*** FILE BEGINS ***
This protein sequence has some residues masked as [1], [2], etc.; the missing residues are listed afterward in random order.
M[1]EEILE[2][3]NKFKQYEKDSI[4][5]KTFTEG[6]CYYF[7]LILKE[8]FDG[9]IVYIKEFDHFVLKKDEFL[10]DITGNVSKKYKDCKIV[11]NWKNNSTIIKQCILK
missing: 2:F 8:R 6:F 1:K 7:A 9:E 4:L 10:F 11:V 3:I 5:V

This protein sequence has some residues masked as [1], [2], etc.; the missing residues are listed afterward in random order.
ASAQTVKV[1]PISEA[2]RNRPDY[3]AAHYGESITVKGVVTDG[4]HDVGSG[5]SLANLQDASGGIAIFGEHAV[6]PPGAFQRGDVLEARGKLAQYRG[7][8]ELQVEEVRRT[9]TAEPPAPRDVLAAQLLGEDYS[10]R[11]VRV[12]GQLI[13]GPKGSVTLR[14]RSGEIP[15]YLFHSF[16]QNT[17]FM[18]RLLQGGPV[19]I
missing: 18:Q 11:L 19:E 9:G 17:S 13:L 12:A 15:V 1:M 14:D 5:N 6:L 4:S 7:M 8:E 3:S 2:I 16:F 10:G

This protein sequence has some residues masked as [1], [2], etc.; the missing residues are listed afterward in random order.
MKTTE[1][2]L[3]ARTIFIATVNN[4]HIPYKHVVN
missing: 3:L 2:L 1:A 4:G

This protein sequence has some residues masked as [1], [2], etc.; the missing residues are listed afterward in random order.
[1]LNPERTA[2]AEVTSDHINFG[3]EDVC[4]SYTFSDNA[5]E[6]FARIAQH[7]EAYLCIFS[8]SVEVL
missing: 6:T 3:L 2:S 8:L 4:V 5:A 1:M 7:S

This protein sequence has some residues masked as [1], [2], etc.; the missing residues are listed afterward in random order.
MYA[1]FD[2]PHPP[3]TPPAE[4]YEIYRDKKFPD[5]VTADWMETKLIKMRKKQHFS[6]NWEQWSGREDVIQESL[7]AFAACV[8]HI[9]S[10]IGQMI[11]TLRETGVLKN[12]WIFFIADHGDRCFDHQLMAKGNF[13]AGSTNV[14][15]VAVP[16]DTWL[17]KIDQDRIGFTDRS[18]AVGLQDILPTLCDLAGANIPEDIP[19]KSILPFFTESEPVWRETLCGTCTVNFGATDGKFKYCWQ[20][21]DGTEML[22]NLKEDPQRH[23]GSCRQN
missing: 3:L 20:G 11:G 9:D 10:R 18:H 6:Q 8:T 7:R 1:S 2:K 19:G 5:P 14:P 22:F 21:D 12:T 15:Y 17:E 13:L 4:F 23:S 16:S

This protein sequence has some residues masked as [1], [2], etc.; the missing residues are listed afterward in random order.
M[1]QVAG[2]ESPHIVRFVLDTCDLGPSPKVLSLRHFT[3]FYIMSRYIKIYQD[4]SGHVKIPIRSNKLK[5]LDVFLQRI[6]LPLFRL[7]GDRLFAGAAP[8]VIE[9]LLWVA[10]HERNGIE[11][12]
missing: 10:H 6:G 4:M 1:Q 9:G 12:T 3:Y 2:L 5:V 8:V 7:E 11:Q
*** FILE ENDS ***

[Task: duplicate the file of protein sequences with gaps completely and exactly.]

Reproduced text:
This protein sequence has some residues masked as [1], [2], etc.; the missing residues are listed afterward in random order.
M[1]EEILE[2][3]NKFKQYEKDSI[4][5]KTFTEG[6]CYYF[7]LILKE[8]FDG[9]IVYIKEFDHFVLKKDEFL[10]DITGNVSKKYKDCKIV[11]NWKNNSTIIKQCILK
missing: 2:F 8:R 6:F 1:K 7:A 9:E 4:L 10:F 11:V 3:I 5:V

This protein sequence has some residues masked as [1], [2], etc.; the missing residues are listed afterward in random order.
ASAQTVKV[1]PISEA[2]RNRPDY[3]AAHYGESITVKGVVTDG[4]HDVGSG[5]SLANLQDASGGIAIFGEHAV[6]PPGAFQRGDVLEARGKLAQYRG[7][8]ELQVEEVRRT[9]TAEPPAPRDVLAAQLLGEDYS[10]R[11]VRV[12]GQLI[13]GPKGSVTLR[14]RSGEIP[15]YLFHSF[16]QNT[17]FM[18]RLLQGGPV[19]I
missing: 18:Q 11:L 19:E 9:G 17:S 13:L 12:A 15:V 1:M 14:D 5:N 6:L 4:S 7:M 8:E 3:S 2:I 16:F 10:G

This protein sequence has some residues masked as [1], [2], etc.; the missing residues are listed afterward in random order.
MKTTE[1][2]L[3]ARTIFIATVNN[4]HIPYKHVVN
missing: 3:L 2:L 1:A 4:G

This protein sequence has some residues masked as [1], [2], etc.; the missing residues are listed afterward in random order.
[1]LNPERTA[2]AEVTSDHINFG[3]EDVC[4]SYTFSDNA[5]E[6]FARIAQH[7]EAYLCIFS[8]SVEVL
missing: 6:T 3:L 2:S 8:L 4:V 5:A 1:M 7:S

This protein sequence has some residues masked as [1], [2], etc.; the missing residues are listed afterward in random order.
MYA[1]FD[2]PHPP[3]TPPAE[4]YEIYRDKKFPD[5]VTADWMETKLIKMRKKQHFS[6]NWEQWSGREDVIQESL[7]AFAACV[8]HI[9]S[10]IGQMI[11]TLRETGVLKN[12]WIFFIADHGDRCFDHQLMAKGNF[13]AGSTNV[14][15]VAVP[16]DTWL[17]KIDQDRIGFTDRS[18]AVGLQDILPTLCDLAGANIPEDIP[19]KSILPFFTESEPVWRETLCGTCTVNFGATDGKFKYCWQ[20][21]DGTEML[22]NLKEDPQRH[23]GSCRQN
missing: 3:L 20:G 11:G 9:D 10:R 18:H 6:Q 8:T 7:R 1:S 2:K 19:G 5:P 14:P 22:F 21:D 12:T 15:Y 17:E 13:L 4:F 23:S 16:S

This protein sequence has some residues masked as [1], [2], etc.; the missing residues are listed afterward in random order.
M[1]QVAG[2]ESPHIVRFVLDTCDLGPSPKVLSLRHFT[3]FYIMSRYIKIYQD[4]SGHVKIPIRSNKLK[5]LDVFLQRI[6]LPLFRL[7]GDRLFAGAAP[8]VIE[9]LLWVA[10]HERNGIE[11][12]
missing: 10:H 6:G 4:M 1:Q 9:G 12:T 3:Y 2:L 5:V 8:V 7:E 11:Q